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How far can a machine hit a golf ball?


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#1 alvoaboafoa

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Posted 10 April 2009 - 01:52 AM

Anybody have any idea about this?


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#2 jcshil

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Posted 10 April 2009 - 07:52 AM

Pretty interesting thought - I'd like to see if anybody has any idea as well.

#3 Jeff Evans

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Posted 10 April 2009 - 08:17 AM

Hi guys just return from Mizuno R&D and Factory and on that day they were doing robot testing. They were testing the new MP-600 driver at 30% power and the carry was 250 yards.
They have had a carry of 340 yards which carried to the parking lot and that was not even close to full power. The engineer was telling us they can't test clubs at full power for 2 main reasons 1. the shaft will not hold up and 2. the robot would lift off the plat form.
It was an outstanding day thanks to all at Mizuno Golf and Bill Price.

#4 Abs777

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Posted 10 April 2009 - 08:57 AM

I wish they would do a test with a robot and hit all of the new drivers to determine which one really is the longest.  I read Golf Digest's hot list and they make this list based off of users feedback.  It is hard to be consistent and you can't judge from a human because of variables.  Set the machine to 50% power or a swing speed of 100 mph and try every club with the same settings and see which club really is the "hottest", "longest", and "straightest".  If you walk in to 10 pro shops and ask the workers what is the longest club out right now, you will get 7 different answers.  Does anyone know of any testing like this?

#5 tfro

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Posted 10 April 2009 - 09:04 AM

Interesting.  I would have thought the face would be the weak link.  The long drive guys break faces all the time, but I've never heard of shafts breaking (not that it doesn't happen I guess).  But they also use monster shafts.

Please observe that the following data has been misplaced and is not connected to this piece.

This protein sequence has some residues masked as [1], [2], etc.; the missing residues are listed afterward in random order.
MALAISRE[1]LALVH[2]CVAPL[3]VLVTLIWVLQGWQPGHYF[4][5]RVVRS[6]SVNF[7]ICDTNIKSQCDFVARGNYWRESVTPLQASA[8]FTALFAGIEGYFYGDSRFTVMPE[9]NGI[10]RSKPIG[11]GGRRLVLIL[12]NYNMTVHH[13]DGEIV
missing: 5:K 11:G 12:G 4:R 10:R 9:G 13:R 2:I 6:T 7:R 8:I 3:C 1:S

#6 UTGolf73

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Posted 10 April 2009 - 09:04 AM

View PostAbs777, on Apr 10 2009, 07:57 AM, said:

I wish they would do a test with a robot and hit all of the new drivers to determine which one really is the longest. I read Golf Digest's hot list and they make this list based off of users feedback. It is hard to be consistent and you can't judge from a human because of variables. Set the machine to 50% power or a swing speed of 100 mph and try every club with the same settings and see which club really is the "hottest", "longest", and "straightest". If you walk in to 10 pro shops and ask the workers what is the longest club out right now, you will get 7 different answers. Does anyone know of any testing like this?


Check out or contact Uinta Golf in SLC, UT(www.uintagolf.com).. They have a robot and their own fitting center. They do a lot of testing on drivers and while the haven't reported the results like you say, they do provide their findings about the club.   I'm sure they have some database of their findings and may share if asked.. I think their fitting center is called RoboFit..

Edited by UTGolf73, 10 April 2009 - 09:07 AM.


#7 ej002

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Posted 10 April 2009 - 09:05 AM

View PostAbs777, on Apr 10 2009, 08:57 AM, said:

I wish they would do a test with a robot and hit all of the new drivers to determine which one really is the longest.  I read Golf Digest's hot list and they make this list based off of users feedback.  It is hard to be consistent and you can't judge from a human because of variables.  Set the machine to 50% power or a swing speed of 100 mph and try every club with the same settings and see which club really is the "hottest", "longest", and "straightest".  If you walk in to 10 pro shops and ask the workers what is the longest club out right now, you will get 7 different answers.  Does anyone know of any testing like this?


They can do this but it would be useless information (except for marketing), unless you are a person who just happens to have the exact same launch conditions as that particlular machine (i.e. swing speed, angle of attack, face angle, type of golf ball, weather conditions, etc.) or else it would be pretty useless.  This is the exact reason you get 7 different answers, because they are probably all right, the driver each person recommended is probably the LONGEST for that individual.  That is why when golf magazine does the hotstix section, they usually do it a a few different swing speeds.    And testing is already done for the "hottness" of the face, it is limited to the COR and you better believe that all manufacturers are as close as possible to that COR.

#8 tfro

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Posted 10 April 2009 - 09:07 AM

View PostAbs777, on Apr 10 2009, 08:57 AM, said:

Set the machine to 50% power or a swing speed of 100 mph and try every club with the same settings and see which club really is the "hottest", "longest", and "straightest".

That'd be great, if you had a 100mph swing speed and hit it exactly like that robot was setup to hit for that test.  But you don't, so it's not really useful information.

#9 juststeve

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Posted 10 April 2009 - 09:07 AM

I seriously doubt that any one driver is longest under all of the launch conditions created by a wide range of golfers.  It would therefore be usely to machine test them all, one against the rest.  That would tell you which was longest for the machine, at the parameters of the test, not which is longest for each of us.

Steve




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